STI ends flat, dragged by heavyweights
Expected NODX rebound in October figures fails to lift sentiment on a day of mixed trading
Singapore equities struggled most of yesterday to climb new highs despite a strong earnings season. They finished about where they started.
The benchmark Straits Times Index (STI) lost 0.97 points or 0.03 per cent to end flat at 3,419.13, dragged by shares of index heavyweights DBS, Singtel and Hongkong Land.
DBS alone lost over 5 index points, closing at $23.75, down 26 cents - a sign of correction.
Turnover came in at 2.2 billion worth $1.2 billion. Excluding warrants, gainers trumped losers 251 to 217.
Even an expected rebound in Singapore's non-oil domestic export (NODX) growth in the October trade figures due on Friday failed to lift sentiment.
Ms Radhika Rao, an economist at DBS Group Research, said: "The headline number is expected to register 8 per cent year-on-year amid a resumption in the electronics rally and a rebound in biomedical export sales after the industry-specific plant shutdown last month."
Cosco Shipping International's counter was among those that made it to the day's most active list, with over 81 million units changing hands. The stock of the company, which earlier this month made a $488 million cash takeover bid for Cogent Holdings, closed 10.5 Singapore cents higher to $0.545.
ComfortDelGro's shares jumped 5 per cent, adding 10 Singapore cents to end at $2.10 on a volume of 18.5 million. Last Friday, the transportation giant said its net profit fell 8.2 per cent to $80.1 million for the third quarter, with the core taxi business dented by private-hire competition.
OCBC Investment Research maintained its 'hold' call on the stock with a lower target price of $2.05, saying it expects the taxi margin to decline gradually due to the strong competition from Grab.
Still, brokers have raised ComfortDelgro's FY17F/18F Patmi forecast though they lowered the earnings before interest and tax (Ebit) margins assumptions for taxi business and bus business beyond FY18F.
Across the region, profit-taking took place in Tokyo's stock exchange on the back of US tax reform jitters, while Hong Kong's Hang Seng closed up, led by China's announcement last week that it was lifting limits on foreign ownership in the financial sector. Korean, Australian and Malaysian shares fell, while New Zealand equities rose.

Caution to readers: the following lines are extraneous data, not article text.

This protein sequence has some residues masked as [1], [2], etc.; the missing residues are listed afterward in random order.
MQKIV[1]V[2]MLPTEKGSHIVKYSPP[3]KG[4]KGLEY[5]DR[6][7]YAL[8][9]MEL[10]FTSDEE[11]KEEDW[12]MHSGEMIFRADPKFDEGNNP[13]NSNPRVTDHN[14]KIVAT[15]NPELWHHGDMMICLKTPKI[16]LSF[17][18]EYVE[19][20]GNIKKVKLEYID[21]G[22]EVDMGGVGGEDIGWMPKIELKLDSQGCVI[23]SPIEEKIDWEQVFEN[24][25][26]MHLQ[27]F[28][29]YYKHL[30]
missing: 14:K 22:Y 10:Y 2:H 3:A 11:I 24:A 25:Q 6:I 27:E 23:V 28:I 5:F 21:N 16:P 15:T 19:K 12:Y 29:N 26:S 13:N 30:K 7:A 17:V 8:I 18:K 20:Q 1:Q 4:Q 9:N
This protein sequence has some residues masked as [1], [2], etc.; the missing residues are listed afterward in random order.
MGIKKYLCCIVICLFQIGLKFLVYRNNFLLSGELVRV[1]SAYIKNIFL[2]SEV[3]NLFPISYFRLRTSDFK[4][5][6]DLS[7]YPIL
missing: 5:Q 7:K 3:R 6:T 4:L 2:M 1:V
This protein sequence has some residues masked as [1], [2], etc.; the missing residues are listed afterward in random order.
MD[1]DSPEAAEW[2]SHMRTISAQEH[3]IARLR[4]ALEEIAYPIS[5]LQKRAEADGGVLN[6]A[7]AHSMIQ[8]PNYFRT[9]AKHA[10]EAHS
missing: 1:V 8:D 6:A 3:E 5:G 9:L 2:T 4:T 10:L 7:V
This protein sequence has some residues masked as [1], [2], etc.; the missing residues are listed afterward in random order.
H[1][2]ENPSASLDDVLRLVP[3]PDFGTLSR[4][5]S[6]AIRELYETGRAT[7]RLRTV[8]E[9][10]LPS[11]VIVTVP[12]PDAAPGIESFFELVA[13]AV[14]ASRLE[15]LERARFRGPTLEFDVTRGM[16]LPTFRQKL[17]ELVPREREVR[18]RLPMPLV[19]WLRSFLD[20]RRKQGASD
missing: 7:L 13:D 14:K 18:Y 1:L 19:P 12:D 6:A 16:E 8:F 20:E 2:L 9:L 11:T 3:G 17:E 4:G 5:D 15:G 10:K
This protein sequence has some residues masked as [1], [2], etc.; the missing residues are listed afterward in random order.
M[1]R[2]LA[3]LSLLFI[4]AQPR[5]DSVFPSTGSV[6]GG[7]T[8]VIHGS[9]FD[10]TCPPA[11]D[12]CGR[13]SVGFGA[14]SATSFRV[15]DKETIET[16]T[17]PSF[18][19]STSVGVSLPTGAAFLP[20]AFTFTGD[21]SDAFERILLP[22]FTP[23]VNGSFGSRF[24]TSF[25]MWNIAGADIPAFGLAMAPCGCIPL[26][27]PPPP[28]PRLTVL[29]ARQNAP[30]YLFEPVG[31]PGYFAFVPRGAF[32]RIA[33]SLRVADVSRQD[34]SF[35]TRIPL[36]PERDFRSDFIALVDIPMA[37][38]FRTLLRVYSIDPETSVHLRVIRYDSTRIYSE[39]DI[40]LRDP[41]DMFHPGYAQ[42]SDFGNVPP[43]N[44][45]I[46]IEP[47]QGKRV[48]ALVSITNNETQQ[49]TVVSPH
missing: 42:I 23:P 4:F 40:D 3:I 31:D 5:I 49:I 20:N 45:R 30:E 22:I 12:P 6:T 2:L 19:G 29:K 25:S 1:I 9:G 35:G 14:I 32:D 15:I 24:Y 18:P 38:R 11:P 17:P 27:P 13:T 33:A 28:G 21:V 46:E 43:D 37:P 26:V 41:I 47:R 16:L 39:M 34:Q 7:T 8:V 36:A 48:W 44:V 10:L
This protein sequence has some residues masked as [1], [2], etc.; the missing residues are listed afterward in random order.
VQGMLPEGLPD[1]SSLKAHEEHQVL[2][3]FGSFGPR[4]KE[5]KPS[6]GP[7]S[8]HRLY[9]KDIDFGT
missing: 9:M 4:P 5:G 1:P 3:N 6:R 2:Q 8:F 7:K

Goldman Sachs Asset Management said US tax reform remains in focus although the timing and scope of policy changes remain uncertain - especially after the Senate Republicans released their version of a bill which contains key differences from the House version released last week, including delaying a corporate tax rate cut by one year to 2019.
"From a macro perspective, we think the key consideration is the extent to which tax changes will widen the deficit. At the micro level, we see potentially offsetting impacts, though a corporate tax rate cut will likely serve as a cash flow tailwind," Goldman Sachs said.
Meanwhile, incoming US Federal Reserve chairman Jerome Powell will have his plate full when he takes over from Janet Yellen.
Mr Erik Weisman, chief economist at MFS Investment Management, said: "US and global growth rates have risen above potential, domestic and international labour slack continues to decline rapidly, but wage and consumer inflation remain quiescent. Certainly, this constellation of macroeconomic dynamics is much preferred to a world with weak growth and declining rates of inflation."
Mr Weisman believes Mr Powell is likely to tighten monetary policy gradually, "letting the US economy run above potential until he actually sees demand-push inflation".
This article appears in The Business Times today. For full listings of SGX prices, go to http://btd.sg/BTmkts